COUNCIL OF EUROPE
COMMITTEE OF MINISTERS
of the Committee of Ministers to member states
on the role and training of professionals responsible
for organ donation (transplant “donor co-ordinators”)
(Adopted by the Committee of Ministers on 15 June 2005
at the 930th meeting of the Ministers' Deputies)
The Committee of Ministers, under the terms of Article 15.b of the Statute of the Council of Europe,
Considering that the aim of the Council of Europe is to achieve greater unity between its members and that this aim may be pursued, inter alia, by the adoption of common action in the health field;
Taking into account Resolution (78) 29 on the harmonisation of legislation of member states relating to removal, grafting and transplantation of human substances, the final text of the 3rd Conference of European Health Ministers (Paris, 16 and 17 November 1987); Articles 19 and 20 of the Convention on Human Rights and Biomedicine, and Articles 3 and 4 of the Additional Protocol to the Convention on Human Rights and Biomedicine concerning Transplantation of Organs and Tissues of Human Origin, and principles established in the 1998 Council of Europe consensus document entitled “Meeting the organ shortage”;
Considering that organ transplantation is a well-established, life-saving, and effective treatment: a successful organ transplant may be the only treatment available for some forms of end stage organ failure and is the most clinically effective and cost-effective treatment for chronic renal failure;
Considering the universal shortage of organs for transplantation;
Considering that the transplant process is complex, involves various services and therefore requires effective organisation and co-ordination of health care professionals;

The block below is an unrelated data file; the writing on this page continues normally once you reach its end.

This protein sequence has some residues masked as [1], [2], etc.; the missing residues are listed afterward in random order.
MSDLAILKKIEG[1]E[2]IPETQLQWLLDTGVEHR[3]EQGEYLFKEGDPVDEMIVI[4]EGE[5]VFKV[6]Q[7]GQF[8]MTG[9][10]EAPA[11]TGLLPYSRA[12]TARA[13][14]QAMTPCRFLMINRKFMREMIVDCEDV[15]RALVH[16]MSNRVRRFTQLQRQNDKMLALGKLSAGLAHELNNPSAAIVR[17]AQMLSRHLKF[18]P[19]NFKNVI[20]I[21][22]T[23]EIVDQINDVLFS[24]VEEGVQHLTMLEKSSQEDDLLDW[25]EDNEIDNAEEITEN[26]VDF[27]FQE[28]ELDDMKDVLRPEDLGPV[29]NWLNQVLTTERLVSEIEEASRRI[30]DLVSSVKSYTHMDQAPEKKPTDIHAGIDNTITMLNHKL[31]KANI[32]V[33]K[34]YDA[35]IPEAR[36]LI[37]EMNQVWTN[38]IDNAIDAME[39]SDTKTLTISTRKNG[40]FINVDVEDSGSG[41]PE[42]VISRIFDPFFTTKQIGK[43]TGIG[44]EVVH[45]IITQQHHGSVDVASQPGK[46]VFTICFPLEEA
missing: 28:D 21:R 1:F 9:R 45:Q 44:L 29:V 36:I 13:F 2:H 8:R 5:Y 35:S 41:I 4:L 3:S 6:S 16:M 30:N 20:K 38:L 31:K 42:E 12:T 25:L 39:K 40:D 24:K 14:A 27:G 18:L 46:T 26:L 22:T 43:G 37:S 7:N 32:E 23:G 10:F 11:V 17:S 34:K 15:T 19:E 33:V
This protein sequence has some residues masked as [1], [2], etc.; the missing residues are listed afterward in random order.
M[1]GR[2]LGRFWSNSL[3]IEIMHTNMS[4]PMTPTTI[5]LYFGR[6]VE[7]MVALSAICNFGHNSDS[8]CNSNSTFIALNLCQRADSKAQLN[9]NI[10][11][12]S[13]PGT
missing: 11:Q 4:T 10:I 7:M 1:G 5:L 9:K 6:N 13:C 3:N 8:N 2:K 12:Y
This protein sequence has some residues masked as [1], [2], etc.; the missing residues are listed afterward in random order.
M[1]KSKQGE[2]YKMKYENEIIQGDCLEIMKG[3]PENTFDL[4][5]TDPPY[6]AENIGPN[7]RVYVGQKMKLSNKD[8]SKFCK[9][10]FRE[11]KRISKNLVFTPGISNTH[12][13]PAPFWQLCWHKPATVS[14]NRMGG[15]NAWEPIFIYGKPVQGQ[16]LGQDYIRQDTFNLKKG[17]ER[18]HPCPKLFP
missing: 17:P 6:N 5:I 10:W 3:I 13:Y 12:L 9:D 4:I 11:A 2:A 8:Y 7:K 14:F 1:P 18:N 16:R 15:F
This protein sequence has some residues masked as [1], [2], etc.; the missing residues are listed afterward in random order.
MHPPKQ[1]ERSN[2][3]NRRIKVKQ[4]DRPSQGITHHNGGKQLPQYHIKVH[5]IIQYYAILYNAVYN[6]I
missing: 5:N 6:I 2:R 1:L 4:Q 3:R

Bearing in mind that in many member states the training and employment of health care professionals responsible for detecting potential deceased organ donors and organising the donation process has increased the efficiency of the procurement of organs and improved the functioning of local and national transplant systems; and that such professionals can also increase the rate of donation of tissues for transplantation,
Recommends that the governments of member states take the measures contained in the appendix to this recommendation as regards the role and training of professionals responsible for organ donation (transplant “donor co-ordinators”).
Appendix to Recommendation Rec(2005)11
1. A professional responsible for the identification of potential deceased organ and/or tissue donors should be appointed in every hospital with an intensive care unit. This professional should have appropriate training and experience, be independent of any transplant teams, and have clearly defined responsibilities for the establishment, management and audit of a hospital-based system for potential deceased donor identification and organ/tissue procurement. The person should also be responsible for monitoring the donation and procurement process and for identifying and implementing improvements. For the purposes of this recommendation, the professional will be termed a transplant “donor coordinator”.
2. Donor co-ordinators should be properly accountable to senior management of the relevant health institution and to any regional or national transplant organisations. Donor co-ordinators may be complemented by, or responsible to, other transplant co-ordinators at regional or national level.
3. Donor co-ordinators, and any other transplant co-ordinators should have a high standard of professional training consistent with internationally recognised standards, to ensure the highest possible professional and ethical standards in organ donation and procurement. Member states should establish formal national or international accreditation for donor co-ordination activities/donor co-ordinators.